Side two begins with “Certain Kind Of Fool”, and here is a live version from that era, which begins with Glenn Frey discussing their “outlaw album”, and how they needed a song explaining how they became outlaws….here you go:
As you can see from this vintage billboard, the band was selling this album as their ode to the wild west, and the next song played it up big:
Here are the opening lyrics to the song:
“I am an Outlaw, I was born an Outlaw’s son
The highway is my legacy
On the highway I will run
In one hand I’ve a Bible
In the other I’ve got a gun
Well, don’ you know me, I’m the man who won
Woman don’t try to love me
Don’t try to understand
A life upon the road
Is the life of an outlaw man”
Here is a terrific live version from 1976:
As you can see in the photo, the life of an outlaw doesn’t last long – and that is Jackson Brown to the far left on the ground as well…the songs on “Desperado” told a story, and were terrific. “Outlaw Man’ was just the kind of hard-edged rock that Frey was pushing the band toward…but there is another, softer side to the album as well…
“Whatever Happened To Saturday Night?”
The next song on the album makes use of the band’s terrific harmonies. When the band went on their “History Of The Eagles” tour, Frey and Henley started the show sitting alone on stools at the front of the stage, singing the gorgeous song “Saturday Night”.
Here is a terrific live version from 1973:
Thanks to “Meisnettes – Randy Meisner Fans” on YouTube for posting this and the “Certain Kind Of Fool” and “Outlaw Man” clips…follow them for a lot of great Meisner moments!
I loved seeing Henly and Frey harmonize on “Saturday Night”, then joined onstage by Bernie Leadon! Here is my review of the “History” tour, with clips from several of their live performances:
Up next on the album was “Bitter Creek”, written and sung by Bernie Leadon:
Leadon wrote about a band of outlaws looking for one last score…because there is always “all that money, no more running'”…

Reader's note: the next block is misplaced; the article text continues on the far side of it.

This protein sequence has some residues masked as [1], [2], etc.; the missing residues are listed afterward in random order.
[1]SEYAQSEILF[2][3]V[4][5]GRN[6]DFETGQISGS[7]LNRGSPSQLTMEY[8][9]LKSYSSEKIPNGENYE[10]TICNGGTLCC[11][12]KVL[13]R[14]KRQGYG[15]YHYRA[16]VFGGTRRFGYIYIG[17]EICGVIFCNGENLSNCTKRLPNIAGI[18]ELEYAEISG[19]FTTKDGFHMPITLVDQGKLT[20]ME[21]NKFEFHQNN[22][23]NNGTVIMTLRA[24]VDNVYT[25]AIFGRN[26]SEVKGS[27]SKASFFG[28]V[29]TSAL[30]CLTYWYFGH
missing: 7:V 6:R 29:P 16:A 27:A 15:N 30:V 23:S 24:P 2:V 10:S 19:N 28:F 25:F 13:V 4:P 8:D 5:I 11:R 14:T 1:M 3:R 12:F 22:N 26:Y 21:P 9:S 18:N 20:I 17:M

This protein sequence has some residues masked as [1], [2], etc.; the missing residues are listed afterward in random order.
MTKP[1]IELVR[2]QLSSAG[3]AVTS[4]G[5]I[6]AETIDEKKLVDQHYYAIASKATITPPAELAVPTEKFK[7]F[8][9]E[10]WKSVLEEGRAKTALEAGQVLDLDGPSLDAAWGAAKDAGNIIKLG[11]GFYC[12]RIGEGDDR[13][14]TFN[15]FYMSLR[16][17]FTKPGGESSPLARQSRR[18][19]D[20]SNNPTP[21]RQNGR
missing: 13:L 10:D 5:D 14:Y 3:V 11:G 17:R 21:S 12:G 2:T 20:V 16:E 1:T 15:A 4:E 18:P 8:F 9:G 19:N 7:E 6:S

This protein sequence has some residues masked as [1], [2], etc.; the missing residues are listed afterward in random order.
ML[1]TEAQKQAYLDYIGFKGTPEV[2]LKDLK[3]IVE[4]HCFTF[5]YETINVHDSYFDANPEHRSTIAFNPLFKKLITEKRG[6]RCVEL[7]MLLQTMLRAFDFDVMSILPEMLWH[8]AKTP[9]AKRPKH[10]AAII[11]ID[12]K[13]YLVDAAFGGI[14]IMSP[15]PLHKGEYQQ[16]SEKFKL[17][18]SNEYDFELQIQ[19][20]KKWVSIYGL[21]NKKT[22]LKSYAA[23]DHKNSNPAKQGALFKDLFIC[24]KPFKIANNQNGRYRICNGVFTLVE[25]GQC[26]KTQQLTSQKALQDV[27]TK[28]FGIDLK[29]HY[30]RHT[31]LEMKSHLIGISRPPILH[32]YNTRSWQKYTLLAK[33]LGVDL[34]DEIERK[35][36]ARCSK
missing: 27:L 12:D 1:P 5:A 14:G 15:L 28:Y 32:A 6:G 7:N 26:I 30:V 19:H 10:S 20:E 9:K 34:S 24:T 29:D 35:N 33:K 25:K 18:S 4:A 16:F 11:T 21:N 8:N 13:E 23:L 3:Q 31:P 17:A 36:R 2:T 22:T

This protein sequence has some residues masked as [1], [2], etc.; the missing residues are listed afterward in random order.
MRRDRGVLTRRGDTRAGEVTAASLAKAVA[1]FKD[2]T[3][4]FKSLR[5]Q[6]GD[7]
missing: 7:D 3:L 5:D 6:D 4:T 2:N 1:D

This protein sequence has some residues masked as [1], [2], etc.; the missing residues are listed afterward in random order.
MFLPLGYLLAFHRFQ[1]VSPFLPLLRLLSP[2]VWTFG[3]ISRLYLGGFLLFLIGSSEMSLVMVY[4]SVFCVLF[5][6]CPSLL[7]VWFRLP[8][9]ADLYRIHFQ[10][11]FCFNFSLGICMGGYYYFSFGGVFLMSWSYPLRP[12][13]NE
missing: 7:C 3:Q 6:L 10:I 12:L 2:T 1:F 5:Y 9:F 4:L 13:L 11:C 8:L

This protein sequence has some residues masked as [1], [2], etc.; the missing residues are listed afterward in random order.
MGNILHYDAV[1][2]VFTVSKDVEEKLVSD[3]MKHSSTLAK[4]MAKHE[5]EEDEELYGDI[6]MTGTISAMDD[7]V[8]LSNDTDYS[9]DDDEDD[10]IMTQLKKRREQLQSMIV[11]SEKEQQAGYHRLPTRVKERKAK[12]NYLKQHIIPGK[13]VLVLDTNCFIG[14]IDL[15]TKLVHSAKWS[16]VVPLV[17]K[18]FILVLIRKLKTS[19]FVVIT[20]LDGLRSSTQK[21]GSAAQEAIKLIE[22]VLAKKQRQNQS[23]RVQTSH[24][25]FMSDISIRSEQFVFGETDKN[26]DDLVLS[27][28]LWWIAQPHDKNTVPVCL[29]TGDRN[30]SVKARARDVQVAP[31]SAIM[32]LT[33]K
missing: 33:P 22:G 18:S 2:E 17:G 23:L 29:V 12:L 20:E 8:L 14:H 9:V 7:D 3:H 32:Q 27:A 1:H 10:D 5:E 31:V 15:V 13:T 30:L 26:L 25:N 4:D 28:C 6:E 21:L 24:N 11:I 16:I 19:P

“We’re gonna hit the road for one last time
We can walk right in and steal ’em blind
All that money
No more runnin’
I can’t wait to see the old man’s face
When I win the race
The album ends with a reprise of “Doolin’ Dalton” that segues into an encore of “Desperado”…
Here is a great live version by the band…appears to be around the time of the “Hell Freezes Over” tour…
So, with a hot young band, great songs like “Tequila Sunrise” and “Desperado”, and the popularity of the southern california sound, why didn’t fans buy the album? It took more than a year for “Desperado” to be certified gold, and a full decade to go platinum!
What went wrong? Concept albums are notoriously difficult to market – perhaps the band focused too much on the “outlaw” concept…and did they need a bigger hit single out of the gate?
Maybe these guys didn’t look as accessible as they did on the first album…or the music was too soft, without a big pop hit like “Witchy Woman” or “Take It Easy”…it’s easy to have 20/20 hindsight, but there was some reason the music didn’t catch on at the time…for whatever reason, the album was a bomb, and the band needed to come up with a new plan!
Goodbye Glyn, Hello Don!
And a new plan it was – out with Producer Glyn Johns and in with new Eagles Guitarist Don Felder! Glenn Freiy wanted a sound that had more “rock and roll” to it. And that they got! Read all about the smash hit “On The Border” here!
Leave me a message – let me know why you think “Desperado” didn’t connect with fans at the time!